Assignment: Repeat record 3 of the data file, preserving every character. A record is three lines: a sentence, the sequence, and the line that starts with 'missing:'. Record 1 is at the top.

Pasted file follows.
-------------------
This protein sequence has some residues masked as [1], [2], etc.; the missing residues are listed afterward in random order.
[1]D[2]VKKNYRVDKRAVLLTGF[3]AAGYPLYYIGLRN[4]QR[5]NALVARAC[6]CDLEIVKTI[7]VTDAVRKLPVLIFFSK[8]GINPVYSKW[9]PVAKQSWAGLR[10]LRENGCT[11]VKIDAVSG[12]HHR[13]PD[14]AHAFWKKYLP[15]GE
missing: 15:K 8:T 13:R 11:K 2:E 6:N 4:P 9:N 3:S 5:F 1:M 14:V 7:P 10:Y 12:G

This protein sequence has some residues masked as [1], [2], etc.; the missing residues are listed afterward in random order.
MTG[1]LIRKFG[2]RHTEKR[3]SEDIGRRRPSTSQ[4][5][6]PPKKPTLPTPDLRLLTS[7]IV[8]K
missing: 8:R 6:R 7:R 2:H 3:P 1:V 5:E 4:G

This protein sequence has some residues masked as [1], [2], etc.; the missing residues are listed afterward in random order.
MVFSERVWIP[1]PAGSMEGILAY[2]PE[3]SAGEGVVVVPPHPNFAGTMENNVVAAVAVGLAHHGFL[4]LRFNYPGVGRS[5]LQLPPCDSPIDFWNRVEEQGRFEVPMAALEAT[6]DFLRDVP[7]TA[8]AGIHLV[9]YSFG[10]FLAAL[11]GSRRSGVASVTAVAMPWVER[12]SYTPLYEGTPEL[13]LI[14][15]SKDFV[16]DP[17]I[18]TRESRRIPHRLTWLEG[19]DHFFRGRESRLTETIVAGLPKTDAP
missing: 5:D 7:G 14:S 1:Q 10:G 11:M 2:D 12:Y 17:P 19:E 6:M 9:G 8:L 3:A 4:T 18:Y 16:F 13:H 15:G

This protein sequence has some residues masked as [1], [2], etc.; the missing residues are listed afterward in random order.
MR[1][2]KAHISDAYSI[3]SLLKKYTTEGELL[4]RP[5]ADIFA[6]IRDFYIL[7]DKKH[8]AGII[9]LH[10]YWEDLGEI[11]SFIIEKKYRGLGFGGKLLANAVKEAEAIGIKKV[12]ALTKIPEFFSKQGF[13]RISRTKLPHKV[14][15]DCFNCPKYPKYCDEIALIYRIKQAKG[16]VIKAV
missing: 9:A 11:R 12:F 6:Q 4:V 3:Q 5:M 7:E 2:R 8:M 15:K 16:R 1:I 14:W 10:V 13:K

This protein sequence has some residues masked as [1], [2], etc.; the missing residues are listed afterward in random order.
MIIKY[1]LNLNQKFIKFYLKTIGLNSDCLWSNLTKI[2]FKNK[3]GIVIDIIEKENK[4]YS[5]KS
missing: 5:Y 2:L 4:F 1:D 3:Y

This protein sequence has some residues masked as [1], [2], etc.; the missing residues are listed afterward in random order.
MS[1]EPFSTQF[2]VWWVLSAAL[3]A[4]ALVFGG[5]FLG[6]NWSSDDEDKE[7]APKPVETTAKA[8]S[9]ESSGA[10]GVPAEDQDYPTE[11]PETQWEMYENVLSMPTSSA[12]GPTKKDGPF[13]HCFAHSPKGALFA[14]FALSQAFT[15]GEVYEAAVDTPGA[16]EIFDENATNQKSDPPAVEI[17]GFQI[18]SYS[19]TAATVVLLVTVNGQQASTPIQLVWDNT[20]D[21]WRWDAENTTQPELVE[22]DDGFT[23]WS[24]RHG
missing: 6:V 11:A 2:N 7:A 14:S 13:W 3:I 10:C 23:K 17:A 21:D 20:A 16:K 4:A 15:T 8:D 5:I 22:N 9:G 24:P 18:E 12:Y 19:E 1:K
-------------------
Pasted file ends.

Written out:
This protein sequence has some residues masked as [1], [2], etc.; the missing residues are listed afterward in random order.
MVFSERVWIP[1]PAGSMEGILAY[2]PE[3]SAGEGVVVVPPHPNFAGTMENNVVAAVAVGLAHHGFL[4]LRFNYPGVGRS[5]LQLPPCDSPIDFWNRVEEQGRFEVPMAALEAT[6]DFLRDVP[7]TA[8]AGIHLV[9]YSFG[10]FLAAL[11]GSRRSGVASVTAVAMPWVER[12]SYTPLYEGTPEL[13]LI[14][15]SKDFV[16]DP[17]I[18]TRESRRIPHRLTWLEG[19]DHFFRGRESRLTETIVAGLPKTDAP
missing: 5:D 7:G 14:S 1:Q 10:G 11:M 2:D 12:Y 17:P 19:E 6:M 9:G 8:L 3:A 4:T 18:Y 16:F 13:H 15:G